Using leaf functional traits to remotely detect Cytisus scoparius (Linnaeus) Link in endangered savannahs.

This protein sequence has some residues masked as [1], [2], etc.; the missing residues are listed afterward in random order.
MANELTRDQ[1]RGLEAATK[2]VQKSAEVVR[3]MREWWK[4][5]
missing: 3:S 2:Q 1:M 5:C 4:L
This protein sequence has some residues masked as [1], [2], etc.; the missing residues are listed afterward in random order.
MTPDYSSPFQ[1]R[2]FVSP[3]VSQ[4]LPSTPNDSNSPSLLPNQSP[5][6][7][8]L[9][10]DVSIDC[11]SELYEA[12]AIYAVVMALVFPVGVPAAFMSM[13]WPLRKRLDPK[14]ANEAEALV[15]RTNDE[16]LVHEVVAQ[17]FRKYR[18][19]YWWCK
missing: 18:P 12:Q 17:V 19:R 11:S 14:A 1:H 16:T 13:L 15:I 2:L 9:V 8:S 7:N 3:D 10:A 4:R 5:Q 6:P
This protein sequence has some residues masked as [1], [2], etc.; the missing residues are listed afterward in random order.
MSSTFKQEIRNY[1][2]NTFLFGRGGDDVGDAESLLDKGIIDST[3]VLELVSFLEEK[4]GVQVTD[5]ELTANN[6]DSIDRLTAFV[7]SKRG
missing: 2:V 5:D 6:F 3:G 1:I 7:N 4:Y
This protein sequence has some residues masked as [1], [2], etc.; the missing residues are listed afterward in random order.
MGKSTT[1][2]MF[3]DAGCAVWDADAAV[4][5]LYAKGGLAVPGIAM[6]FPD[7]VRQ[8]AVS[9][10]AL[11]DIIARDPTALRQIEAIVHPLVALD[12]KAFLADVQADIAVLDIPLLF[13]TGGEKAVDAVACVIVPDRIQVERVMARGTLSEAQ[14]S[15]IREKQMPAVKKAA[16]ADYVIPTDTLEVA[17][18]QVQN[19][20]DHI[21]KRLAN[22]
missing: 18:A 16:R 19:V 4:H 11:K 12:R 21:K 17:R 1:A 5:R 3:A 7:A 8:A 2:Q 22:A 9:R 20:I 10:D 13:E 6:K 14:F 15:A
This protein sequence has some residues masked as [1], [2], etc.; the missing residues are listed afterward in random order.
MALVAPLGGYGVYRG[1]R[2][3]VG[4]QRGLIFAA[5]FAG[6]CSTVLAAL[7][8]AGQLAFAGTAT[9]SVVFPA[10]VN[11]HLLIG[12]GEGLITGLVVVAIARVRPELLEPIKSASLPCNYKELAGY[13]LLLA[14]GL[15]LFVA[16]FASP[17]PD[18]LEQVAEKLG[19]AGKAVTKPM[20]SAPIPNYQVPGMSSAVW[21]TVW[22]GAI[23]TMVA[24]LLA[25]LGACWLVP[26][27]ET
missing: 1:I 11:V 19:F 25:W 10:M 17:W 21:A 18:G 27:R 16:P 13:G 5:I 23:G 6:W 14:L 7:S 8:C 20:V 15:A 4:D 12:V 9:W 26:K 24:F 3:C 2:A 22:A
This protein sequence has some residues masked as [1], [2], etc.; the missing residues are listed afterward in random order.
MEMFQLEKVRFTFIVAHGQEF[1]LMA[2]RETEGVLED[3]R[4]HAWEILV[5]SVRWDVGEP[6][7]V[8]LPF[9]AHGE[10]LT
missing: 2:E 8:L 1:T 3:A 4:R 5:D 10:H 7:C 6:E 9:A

Identification of invasive plant species must be accurate and timely for management practices to be successful. Currently, Cytisus scoparius (Scotch broom) is expanding unmonitored across North America's west coast, threatening established ecological processes and altering biodiversity. Remote detection of leaf functional traits presents opportunities to better understand the distribution of C. scoparius. This paper demonstrates the capacity for remotely sensed leaf functional traits to differentiate C. scoparius from other common plant species found in mixed grassland-woodland ecosystems at the leaf- and canopy-levels. Retrieval of leaf nitrogen percent, specifically, was found to be significantly higher in C. scoparius than each of the other 22 species sampled. These findings suggest that it may be possible to accurately detect introduced C. scoparius individuals using information collected from leaf and imaging spectroscopy at fine spatial resolutions.